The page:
Everything You Need to Know About Hearing Aid Batteries

Your hearing aids require a steady power supply in order to work properly, because even subtle changes in power output can affect performance, clarity, and volume control. Different hearing aids require different types of batteries — based on the size and power requirements of the hearing aid — to work properly. There are many variables that determine how long your battery will power your hearing aids. Rechargeable batteries, like the Z Power Rechargeable batteries, can be used in some hearing aids.

A standard “zinc-air” battery lasts anywhere from three to 22 days, depending upon the type of hearing aid, the capacity of the battery, and the amount of hearing aid use throughout each day. The smallest hearing aid batteries, used for 12 to 16 hours per day, may need to be changed every three or four days, while the largest hearing aid batteries used for only a couple hours each day may go several weeks without needing to be changed.

Non-rechargeable Batteries

To minimize battery drain, open the battery door when the hearing aid is not in use. That will turn the hearing aid off and help to dry out any accumulated moisture. But if the hearing aids won’t be used for an extended period of time (overnight, for instance), removing the battery entirely is the best method.

When storing batteries, keep them at normal room temperature (not refrigerated). When the battery dies, it should be removed. A completely discharged battery may swell and become difficult to remove from the small device.

How Do I Know When to Change My Batteries?

There are a few ways to know when to change batteries. Some hearing aids will emit a small beeping sound when the battery is low, while some will speak to the user, stating that a change of batteries is needed. Hearing aids that don’t emit warnings typically worsen in sound quality, become distorted, or simply die altogether. The hearing aids may become more quiet before the batteries die — an indication that it’s time to change them.

Note: If a change of batteries does not alleviate this problem, the device may be damaged, and it should be looked at by a hearing care provider.

To insert or replace batteries:

    Clean dirt or oil from your hands so the tiny holes in the battery don’t get clogged.

  1. Open battery door using nail grip.
  2. Remove old battery (if necessary).
  3. Remove new battery from package, and pull protective tab from battery. If possible, let the battery rest for 2-5 minutes so it can become fully activated with the air entering the holes.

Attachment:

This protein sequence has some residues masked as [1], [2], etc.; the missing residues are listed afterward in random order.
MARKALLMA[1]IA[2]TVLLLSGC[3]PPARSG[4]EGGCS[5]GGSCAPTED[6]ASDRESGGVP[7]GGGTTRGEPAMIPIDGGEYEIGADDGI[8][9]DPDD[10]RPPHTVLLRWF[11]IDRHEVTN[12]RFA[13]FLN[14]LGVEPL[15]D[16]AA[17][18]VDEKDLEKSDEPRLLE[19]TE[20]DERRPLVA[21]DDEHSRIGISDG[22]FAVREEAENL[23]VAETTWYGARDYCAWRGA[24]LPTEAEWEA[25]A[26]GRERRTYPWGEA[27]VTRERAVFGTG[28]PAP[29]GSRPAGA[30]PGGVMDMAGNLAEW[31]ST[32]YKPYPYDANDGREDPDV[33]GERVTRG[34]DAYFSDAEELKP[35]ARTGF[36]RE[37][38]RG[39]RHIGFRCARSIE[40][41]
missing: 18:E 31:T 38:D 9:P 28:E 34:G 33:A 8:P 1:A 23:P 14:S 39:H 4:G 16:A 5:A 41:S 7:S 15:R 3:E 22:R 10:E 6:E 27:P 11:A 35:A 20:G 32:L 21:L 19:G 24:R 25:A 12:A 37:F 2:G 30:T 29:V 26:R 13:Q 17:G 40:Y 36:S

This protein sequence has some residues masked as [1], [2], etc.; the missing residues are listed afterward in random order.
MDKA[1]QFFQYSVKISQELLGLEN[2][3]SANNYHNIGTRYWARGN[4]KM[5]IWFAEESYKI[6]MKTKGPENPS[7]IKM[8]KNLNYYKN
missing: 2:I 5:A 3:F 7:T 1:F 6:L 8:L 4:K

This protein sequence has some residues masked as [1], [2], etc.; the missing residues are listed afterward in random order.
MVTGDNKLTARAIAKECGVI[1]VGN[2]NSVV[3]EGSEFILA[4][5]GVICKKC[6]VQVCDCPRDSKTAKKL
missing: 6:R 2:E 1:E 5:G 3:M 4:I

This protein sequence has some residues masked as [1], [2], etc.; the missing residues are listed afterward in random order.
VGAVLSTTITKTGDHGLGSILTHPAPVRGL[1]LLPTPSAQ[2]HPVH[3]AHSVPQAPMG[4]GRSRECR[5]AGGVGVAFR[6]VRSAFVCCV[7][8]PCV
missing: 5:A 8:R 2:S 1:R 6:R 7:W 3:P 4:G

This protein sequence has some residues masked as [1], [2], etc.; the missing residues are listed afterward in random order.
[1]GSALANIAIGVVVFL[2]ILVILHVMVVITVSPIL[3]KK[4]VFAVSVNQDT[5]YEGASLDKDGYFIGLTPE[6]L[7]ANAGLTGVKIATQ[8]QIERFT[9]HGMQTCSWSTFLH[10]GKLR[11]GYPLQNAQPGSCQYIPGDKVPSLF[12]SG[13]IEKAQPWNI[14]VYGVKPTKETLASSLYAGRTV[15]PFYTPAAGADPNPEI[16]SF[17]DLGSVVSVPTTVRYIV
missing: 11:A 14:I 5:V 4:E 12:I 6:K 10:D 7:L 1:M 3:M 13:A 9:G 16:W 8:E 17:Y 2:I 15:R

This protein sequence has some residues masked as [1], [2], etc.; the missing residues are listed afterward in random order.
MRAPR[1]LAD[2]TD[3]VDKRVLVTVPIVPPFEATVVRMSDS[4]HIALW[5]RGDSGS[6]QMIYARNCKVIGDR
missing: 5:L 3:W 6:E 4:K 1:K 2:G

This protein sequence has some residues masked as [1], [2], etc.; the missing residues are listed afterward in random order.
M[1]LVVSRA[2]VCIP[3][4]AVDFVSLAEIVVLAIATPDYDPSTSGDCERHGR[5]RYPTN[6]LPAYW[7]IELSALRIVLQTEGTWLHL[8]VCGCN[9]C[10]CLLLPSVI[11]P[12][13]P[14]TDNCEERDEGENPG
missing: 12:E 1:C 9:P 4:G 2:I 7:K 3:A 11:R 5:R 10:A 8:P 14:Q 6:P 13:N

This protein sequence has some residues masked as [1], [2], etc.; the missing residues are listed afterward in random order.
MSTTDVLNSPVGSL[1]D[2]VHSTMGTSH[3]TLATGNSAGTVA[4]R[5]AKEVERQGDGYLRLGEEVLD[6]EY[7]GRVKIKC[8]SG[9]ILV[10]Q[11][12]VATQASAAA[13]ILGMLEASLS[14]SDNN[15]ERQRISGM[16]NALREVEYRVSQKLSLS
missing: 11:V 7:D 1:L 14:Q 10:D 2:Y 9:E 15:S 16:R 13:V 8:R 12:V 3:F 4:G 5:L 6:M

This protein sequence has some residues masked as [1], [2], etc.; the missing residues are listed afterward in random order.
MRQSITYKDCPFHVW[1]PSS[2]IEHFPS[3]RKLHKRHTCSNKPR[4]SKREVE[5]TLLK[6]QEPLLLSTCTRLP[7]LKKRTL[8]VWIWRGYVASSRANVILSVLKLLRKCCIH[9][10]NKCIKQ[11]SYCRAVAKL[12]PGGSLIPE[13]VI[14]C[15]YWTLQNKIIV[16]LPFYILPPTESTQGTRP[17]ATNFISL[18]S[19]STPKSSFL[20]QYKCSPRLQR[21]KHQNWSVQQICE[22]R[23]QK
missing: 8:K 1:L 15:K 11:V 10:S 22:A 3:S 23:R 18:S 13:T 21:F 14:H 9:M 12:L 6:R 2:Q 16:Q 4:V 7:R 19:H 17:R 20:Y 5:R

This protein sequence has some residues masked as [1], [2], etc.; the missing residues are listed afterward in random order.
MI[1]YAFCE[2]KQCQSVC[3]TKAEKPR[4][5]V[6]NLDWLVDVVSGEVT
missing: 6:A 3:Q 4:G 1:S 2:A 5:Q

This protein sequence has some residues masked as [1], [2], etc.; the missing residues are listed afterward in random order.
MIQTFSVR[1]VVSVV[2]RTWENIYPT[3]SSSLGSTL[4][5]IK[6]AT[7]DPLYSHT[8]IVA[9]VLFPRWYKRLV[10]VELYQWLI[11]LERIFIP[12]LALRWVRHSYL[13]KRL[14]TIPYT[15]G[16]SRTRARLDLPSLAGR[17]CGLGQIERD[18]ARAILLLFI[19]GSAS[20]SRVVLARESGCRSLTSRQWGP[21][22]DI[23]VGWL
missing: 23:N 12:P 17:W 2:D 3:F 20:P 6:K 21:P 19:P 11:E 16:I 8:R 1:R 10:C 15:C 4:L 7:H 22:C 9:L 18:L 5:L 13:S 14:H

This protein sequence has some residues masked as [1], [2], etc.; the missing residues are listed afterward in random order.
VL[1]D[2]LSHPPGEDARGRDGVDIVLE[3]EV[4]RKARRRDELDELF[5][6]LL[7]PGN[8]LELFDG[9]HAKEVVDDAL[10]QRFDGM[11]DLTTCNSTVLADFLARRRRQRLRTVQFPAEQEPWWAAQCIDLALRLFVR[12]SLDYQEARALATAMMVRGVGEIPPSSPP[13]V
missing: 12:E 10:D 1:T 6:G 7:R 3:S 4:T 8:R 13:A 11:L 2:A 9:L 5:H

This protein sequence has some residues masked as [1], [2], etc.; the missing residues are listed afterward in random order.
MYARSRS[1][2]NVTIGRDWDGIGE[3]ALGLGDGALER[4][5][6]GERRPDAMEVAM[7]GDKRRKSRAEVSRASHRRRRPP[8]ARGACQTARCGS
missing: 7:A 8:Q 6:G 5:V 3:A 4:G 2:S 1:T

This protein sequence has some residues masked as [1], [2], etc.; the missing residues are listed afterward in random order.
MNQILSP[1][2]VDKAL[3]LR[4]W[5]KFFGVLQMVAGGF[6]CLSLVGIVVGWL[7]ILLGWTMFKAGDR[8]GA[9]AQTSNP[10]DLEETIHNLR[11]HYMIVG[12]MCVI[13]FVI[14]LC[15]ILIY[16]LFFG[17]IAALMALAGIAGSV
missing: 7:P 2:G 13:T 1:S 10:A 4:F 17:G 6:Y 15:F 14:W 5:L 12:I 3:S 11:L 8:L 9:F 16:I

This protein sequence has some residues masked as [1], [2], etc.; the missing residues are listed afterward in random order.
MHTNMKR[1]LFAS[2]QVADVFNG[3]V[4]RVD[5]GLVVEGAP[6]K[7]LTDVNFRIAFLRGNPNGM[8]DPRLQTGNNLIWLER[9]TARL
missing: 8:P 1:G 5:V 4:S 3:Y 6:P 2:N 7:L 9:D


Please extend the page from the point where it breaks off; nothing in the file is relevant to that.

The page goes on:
4. The “+” sign on the flat side of the battery should face up in the battery door.
  5. When battery is secure, close door.
How-To Videos

Different Types of Batteries

There are four main sizes of batteries, each with a specific color-coded package: size 10 (yellow), size 13 (orange), size 312 (brown), and size 675 (blue). The battery size you need is typically based on the size and style of your hearing aid.

Standard hearing aid batteries are zinc-air, which are activated when exposed to air, so it is very important to keep them sealed in their packages prior to use. Keep batteries isolated from each other and from metal objects. Don’t remove the seal on a battery until 2-5 minutes before you want to insert into your hearing aid.

Battery Tips:

  1. To help determine if a dead battery is the reason your hearing aid doesn’t work well, check the battery with a battery tester, or if you have another hearing aid that is working well, try the questionable battery in it.
  2. Removing the battery tab allows air to enter through the tiny holes. It will take 2-5 minutes for the air to to fully activate the battery.
  3. Do not force the battery door shut, as it may result in damage to the hearing aid or a broken battery compartment. If the door does not close correctly, check to see if the battery is correctly inserted.
  4. Do not force the battery door open too far, as it may result in damage.
  5. Dispose of used batteries immediately in a trash receptacle. Used batteries can harm children or pets if ingested.
  6. Use of a hearing aid multicleaning tool with a magnetic end may be helpful in handling the batteries.